The Getty Villa is one of two locations of the J. Paul Getty Museum. Located at the easterly end of the Malibu coast in the Pacific Palisades neighborhood of Los Angeles, California, United States, the Getty Villa is an educational center and museum dedicated to the study of the arts and cultures of ancient Greece, Rome, and Etruria. The collection has 44,000 Greek, Roman, and Etruscan antiquities dating from 6,500 BC to 400 AD, including the Lansdowne Heracles and the Victorious Youth. The UCLA/Getty Master's Program in Archaeological and Ethnographic Conservation is housed on this campus. The collection is documented and presented through the online GettyGuide as well as through audio tours.

House of Augustus

The House of Augustus, or the Domus Augusti, is the first major site upon entering the Palatine Hill in Rome, Italy. Historically, this house has been identified as the primary place of residence for the emperor Augustus. The Domus Augusti is located near the so-called Hut of Romulus and other sites that have connections to the foundation of Rome. This residence contained a complex of structures that were situated around the Temple of Apollo Palatinus.

The Domus Augusti should not be confused with the nearby Domus Augustana, part of the vast palatial complex constructed by Emperor Domitian on the Palatine in 92 CE.

House of the Tragic Poet

The House of the Tragic Poet (also called The Homeric House or The Iliadic House) is a Roman house in Pompeii, Italy dating to the 2nd century BCE. The house, or villa, is famous for its elaborate mosaic floors and frescoes depicting scenes from Greek mythology.

Discovered in November 1824 by the archaeologist Antonio Bonucci, the House of the Tragic Poet has interested scholars and writers for generations. Although the size of the house itself is in no way remarkable, its interior decorations are not only numerous but of the highest quality among other frescoes and mosaics from ancient Pompeii. Because of the mismatch between the size of the house and the quality of its decoration, much has been wondered about the lives of the homeowners. Unfortunately, little is known about the family members, who were likely killed by the eruption of Mount Vesuvius in 79 AD.

Traditionally, Pompeii is geographically broken up into nine regional areas, which are then further broken up into insular areas. The House of the Tragic Poet sat in Regio VI, Insula 8, the far-western part of Pompeii. The house faced the Via di Nola, one of Pompeii's largest streets that linked the forum and the Street of the Tombs. Across the Via di Nola from the House of the Tragic Poet sat the Forum Baths of Pompeii.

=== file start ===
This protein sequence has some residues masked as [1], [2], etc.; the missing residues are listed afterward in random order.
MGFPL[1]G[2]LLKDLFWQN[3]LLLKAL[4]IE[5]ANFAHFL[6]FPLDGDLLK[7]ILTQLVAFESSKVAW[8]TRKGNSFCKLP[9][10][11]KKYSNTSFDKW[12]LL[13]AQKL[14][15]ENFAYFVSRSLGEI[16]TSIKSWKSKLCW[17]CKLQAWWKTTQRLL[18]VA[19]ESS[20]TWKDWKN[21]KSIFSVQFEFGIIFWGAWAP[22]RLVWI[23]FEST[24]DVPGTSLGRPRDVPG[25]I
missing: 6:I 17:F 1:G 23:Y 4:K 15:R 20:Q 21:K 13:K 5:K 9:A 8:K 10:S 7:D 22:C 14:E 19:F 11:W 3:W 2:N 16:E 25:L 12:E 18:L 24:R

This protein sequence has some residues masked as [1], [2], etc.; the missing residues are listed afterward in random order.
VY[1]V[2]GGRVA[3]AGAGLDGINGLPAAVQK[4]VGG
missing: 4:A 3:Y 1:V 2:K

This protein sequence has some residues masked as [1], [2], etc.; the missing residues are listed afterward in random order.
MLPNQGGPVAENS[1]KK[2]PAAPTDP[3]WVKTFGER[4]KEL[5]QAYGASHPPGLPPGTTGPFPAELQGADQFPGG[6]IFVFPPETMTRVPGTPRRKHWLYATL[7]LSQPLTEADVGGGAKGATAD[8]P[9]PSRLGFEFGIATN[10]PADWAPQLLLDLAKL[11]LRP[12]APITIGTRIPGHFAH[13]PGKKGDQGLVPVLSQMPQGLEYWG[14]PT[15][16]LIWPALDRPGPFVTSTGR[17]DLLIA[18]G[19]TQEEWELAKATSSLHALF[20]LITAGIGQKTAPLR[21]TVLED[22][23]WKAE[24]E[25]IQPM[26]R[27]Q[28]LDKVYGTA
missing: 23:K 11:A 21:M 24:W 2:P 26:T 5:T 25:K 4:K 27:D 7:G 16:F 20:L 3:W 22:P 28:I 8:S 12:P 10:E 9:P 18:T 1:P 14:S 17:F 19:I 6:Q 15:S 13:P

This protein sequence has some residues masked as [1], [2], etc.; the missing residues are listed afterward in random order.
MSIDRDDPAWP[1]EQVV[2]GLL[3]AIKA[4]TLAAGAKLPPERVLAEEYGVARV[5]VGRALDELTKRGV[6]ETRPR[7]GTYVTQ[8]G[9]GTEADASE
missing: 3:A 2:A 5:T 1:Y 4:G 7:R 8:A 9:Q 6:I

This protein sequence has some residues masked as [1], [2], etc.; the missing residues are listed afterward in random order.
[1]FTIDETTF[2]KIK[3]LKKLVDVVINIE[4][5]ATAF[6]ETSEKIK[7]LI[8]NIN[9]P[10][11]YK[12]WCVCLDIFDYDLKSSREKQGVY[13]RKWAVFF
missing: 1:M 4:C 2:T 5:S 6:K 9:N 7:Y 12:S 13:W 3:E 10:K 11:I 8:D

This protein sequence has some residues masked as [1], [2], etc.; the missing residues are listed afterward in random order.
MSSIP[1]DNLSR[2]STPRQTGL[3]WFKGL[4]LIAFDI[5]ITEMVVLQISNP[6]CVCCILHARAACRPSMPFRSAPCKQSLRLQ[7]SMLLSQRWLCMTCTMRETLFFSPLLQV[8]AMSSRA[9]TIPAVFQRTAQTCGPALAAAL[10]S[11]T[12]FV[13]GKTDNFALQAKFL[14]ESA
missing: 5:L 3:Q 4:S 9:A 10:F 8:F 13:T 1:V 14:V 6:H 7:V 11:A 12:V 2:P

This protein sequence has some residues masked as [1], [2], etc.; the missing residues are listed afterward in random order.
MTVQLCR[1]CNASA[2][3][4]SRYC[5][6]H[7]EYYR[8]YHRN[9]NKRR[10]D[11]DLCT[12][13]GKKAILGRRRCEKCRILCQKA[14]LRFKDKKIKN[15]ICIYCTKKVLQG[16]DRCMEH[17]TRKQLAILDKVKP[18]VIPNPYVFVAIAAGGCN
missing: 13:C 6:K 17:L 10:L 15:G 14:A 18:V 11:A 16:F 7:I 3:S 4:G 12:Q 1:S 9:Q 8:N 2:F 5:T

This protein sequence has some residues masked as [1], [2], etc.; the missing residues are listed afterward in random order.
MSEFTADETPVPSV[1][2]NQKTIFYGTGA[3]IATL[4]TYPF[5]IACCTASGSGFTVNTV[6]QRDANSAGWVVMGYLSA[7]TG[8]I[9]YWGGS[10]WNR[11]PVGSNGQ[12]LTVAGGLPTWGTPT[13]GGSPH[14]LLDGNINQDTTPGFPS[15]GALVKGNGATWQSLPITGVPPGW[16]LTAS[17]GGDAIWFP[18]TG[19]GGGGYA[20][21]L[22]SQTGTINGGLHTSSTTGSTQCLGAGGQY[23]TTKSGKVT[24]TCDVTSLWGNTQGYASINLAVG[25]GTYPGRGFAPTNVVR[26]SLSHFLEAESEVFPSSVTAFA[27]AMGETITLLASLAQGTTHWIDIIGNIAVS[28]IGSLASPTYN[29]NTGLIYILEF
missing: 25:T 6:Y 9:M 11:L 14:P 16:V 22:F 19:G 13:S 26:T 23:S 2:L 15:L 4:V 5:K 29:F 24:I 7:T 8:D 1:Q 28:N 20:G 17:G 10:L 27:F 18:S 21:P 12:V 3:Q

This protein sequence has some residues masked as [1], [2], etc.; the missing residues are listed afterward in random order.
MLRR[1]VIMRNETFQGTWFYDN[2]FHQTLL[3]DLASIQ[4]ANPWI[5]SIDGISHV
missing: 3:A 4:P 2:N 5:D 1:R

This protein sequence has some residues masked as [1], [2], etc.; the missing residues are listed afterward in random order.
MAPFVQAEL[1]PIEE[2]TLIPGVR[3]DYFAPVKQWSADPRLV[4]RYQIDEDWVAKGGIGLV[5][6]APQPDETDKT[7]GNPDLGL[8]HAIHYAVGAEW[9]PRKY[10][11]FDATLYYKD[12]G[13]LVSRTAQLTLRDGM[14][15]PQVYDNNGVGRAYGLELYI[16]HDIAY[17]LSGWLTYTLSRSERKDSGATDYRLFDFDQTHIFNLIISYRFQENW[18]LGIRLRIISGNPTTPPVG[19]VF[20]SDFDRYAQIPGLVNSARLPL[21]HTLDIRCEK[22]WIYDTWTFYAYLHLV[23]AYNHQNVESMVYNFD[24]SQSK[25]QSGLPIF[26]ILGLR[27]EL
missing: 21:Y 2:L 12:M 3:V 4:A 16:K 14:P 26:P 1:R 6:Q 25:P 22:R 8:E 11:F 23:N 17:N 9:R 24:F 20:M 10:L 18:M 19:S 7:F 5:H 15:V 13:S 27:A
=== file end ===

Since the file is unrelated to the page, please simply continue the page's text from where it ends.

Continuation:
Liwan

Liwan (Arabic: ليوان‎, from Persian eyvān) is a word used since ancient times into the present to refer to a long narrow-fronted hall or vaulted portal found in Levantine homes that is often open to the outside. An Arabic loanword to English, it is ultimately derived from the Persian eyvān, which preceded by the article al ("the"), came to be said as Liwan in Arabic and later, English.In its simplest form, the history of the liwan dates back more than 2,000 years, when the liwan house was essentially a covered terrace, supported by retaining walls, with a courtyard in front.In its more complex forms, the liwan house is composed of a large ceremonial entrance hall (liwan) at the front of the complex, divided into three sections, and flanked by two smaller liwans. The back of the house opens onto a columned peristyle courtyard from which the main room and the private apartments opposite can be accessed, with symmetry on either side of the central axis.Mats and carpets are typically spread along the length of the floor of the liwan, and the mattresses and cushions along the length of the walls make up the diwan or divan seating area.

Maitland Monument

The Maitland Monument, also known as the Maitland Rotunda or the Peristyle of Maitland (Greek: Περιστύλιο του Μαίτλαντ), is a neoclassical monument located at the end of Spianada Square in Corfu. It was built in 1821 to honour Sir Thomas Maitland, a British military officer who was the last Civil Commissioner and first Lord High Commissioner of the Ionian Islands.

Maitland arrived in Corfu on 16 February 1816, and eight months later, on 25 October 1816, 46 noble Corfiots made a proposal for the construction of a triumphal arch in his honour. The monument was eventually constructed in 1821 in a completely different form of a rotunda with twenty Ionic columns. It was designed by Colonel George Whitmore of the Royal Engineers.Like the Palace of St. Michael and St. George, the structure was built out of limestone imported from Malta, which was a British colony at the time. Maitland had simultaneously held the positions of Lord High Commissioner of the Ionian Islands and Governor of Malta. The sculptural work was done by the local sculptor Pavlos Prosalentis.